Olympic Champion Emily Seebohm at age 14 | Before They Were Superstars

Olympic Champion Emily Seebohm at age 14 | Before They Were Superstars


She’s a pleasure to coach
and it’s exciting time. I think time will tell. I reckon I could be
the next big wave in the pool and I hope to do that
some time. She’s a competitor.
She just loves to race. Nothing seems to faze her. Back in 2007, Emily Seebohm
was already being hailed as a future star of the
Australian swimming world and someone who would go on to win many medals
at the Olympics. It’s pretty cool to have
people talking about you. But it’s a good thing that they’re saying good things
about you and not bad things. And you know, I reckon I could be the next
big wave in the pool and I hope to do that
some time. But it doesn’t have to be
Beijing. It could be London. It could be after that.
It could be anything. A teenage Emily trained
at a club in north Brisbane. She would arrive
at the pool at 5am for her morning
training sessions with her coach,
Matt Brown. At this stage
in her career, Emily had already competed at the 2007 FINA
World Championships where she finished fourth
in the 100 metres backstroke. My coach probably told me
that I could do it, but I didn’t really… I didn’t think
I’d do that good. But I was really happy
with the times I did. It was really fun and I got
the experience and everything, so it was good. She’s a competitor.
She just loves to race. Nothing seems to faze her. We saw that first at trials
and then at the world champs where at 14
and very fresh and naive got up fastest qualifier
for the final of the 100 back and really didn’t fail at all. She came out and equalled the
PB time from the night before and just nothing tended
to faze her which was quite rare
for one so young. When she was 14, Emily used to train
twice a day, in the morning and afternoon. In each session,
she would swim for two hours, covering a distance
of four miles. Emily had been around
the pool all her life. She was introduced to the sport
by her mum, Karen. She was a baby when
I first taught her to swim. And by the time
she was three years old, she was in her first
competitive race I suppose you could put it. A five-and-under,
25 metres freestyle. And she came second. She did well. A lot of people think
she’s a backstroker but she’s actually been trained
as a medley swimmer. I think my philosophy is
to give them a broad base, get them used to doing
all four strokes, mentally it’s more stimulating and they don’t just rely
on one avenue. Obviously, her backstroke
is outstanding at the moment, but down the track, you know, she is probably
12 to 18 months away from a very good 200 swimming in medley, free
and back as well. Emily had to balance her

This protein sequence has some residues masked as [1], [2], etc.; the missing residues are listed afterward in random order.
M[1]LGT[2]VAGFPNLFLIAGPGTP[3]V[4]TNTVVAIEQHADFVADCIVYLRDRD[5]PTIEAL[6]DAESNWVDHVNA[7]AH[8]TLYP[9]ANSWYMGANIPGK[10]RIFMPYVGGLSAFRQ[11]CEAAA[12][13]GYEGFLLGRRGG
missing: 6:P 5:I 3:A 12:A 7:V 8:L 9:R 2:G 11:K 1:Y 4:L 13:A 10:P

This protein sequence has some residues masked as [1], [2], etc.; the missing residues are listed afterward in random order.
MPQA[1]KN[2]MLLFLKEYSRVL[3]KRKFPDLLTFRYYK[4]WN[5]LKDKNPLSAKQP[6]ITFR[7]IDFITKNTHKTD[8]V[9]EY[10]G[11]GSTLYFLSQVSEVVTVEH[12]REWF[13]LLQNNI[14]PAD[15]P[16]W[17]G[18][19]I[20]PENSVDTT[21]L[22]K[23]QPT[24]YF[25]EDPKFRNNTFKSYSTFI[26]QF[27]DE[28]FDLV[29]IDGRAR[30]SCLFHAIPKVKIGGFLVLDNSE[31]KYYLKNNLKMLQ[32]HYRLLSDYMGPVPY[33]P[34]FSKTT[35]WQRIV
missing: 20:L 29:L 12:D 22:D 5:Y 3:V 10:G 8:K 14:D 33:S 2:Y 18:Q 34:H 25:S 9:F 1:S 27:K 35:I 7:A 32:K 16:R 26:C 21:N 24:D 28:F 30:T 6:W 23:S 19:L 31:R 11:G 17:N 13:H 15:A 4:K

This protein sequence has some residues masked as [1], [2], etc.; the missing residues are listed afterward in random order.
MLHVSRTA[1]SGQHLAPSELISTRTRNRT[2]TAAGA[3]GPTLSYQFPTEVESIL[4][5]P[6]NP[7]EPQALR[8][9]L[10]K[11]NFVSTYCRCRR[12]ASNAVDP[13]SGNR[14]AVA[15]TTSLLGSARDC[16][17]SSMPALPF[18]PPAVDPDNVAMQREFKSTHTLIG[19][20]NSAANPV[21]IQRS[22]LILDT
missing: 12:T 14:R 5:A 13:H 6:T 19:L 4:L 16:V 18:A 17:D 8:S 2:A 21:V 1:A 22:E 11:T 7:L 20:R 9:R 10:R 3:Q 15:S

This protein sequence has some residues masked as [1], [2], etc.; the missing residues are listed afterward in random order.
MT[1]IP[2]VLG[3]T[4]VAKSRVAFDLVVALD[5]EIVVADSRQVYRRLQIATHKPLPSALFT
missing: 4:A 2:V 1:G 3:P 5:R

swimming with her schoolwork. She was in Year Nine and her success at
the 2007 World Championships was the talk of
all her school friends. Oh, they were
all like screaming and telling me how good I did and they were like saying,
“Oh, you look so good on TV”, and I was like,
“Well, that’s a good thing.” Emily’s family
were hugely proud of what she had already
achieved in the sport, but they weren’t letting
the success go to her head. We don’t really think
about it much and it’s only
when I pick up a paper and I see her name and I go, “Oh, my gosh!
Yes, that’s right.” We don’t really dwell on it
a lot at home, but we all enjoy it
when we read about her and with other siblings you can’t really talk
about it so much. You just go, “Oh, that’s
really good” and “Well done” and that’s about the end of it. Emily is the third
of four children and the only daughter
to Karen and John Seebohm. Both her parents played sport
at the highest level. Dad excelled
at Australian Rules Football and mum starred
on the netball court. But it was Emily
who was destined to become the most successful
sporting Seebohm. I mean, she’s doing the bare
minimum of work at the moment compared to her peers. I mean, it’s a long-term plan
to introduce a bit more
as she gets older. It’s very tempting to put her
in the full lane now, give her the full load,
but it’s not really needed. She’s competing well
and, I mean, if she responds well to that,
then who knows, I mean, yeah…
I don’t want to say. She’s a pleasure to coach
and it’s exciting time. I think time will tell.

11 Replies to “Olympic Champion Emily Seebohm at age 14 | Before They Were Superstars”

  1. I swam the 100-meter backstroke yesterday at my swim meet and I actually did really well I came in 4th place and had a time of 200.10
    At that moment on I started to love the backstroke! 😊🏊

  2. Omg IM A FAN OF HER AND I IM A SWIMMER TO AND I SWIM THERE TOO OMGGG I DISINT NOW YOU TRAINED THERE IM ONLY 10 OMGGGGGG

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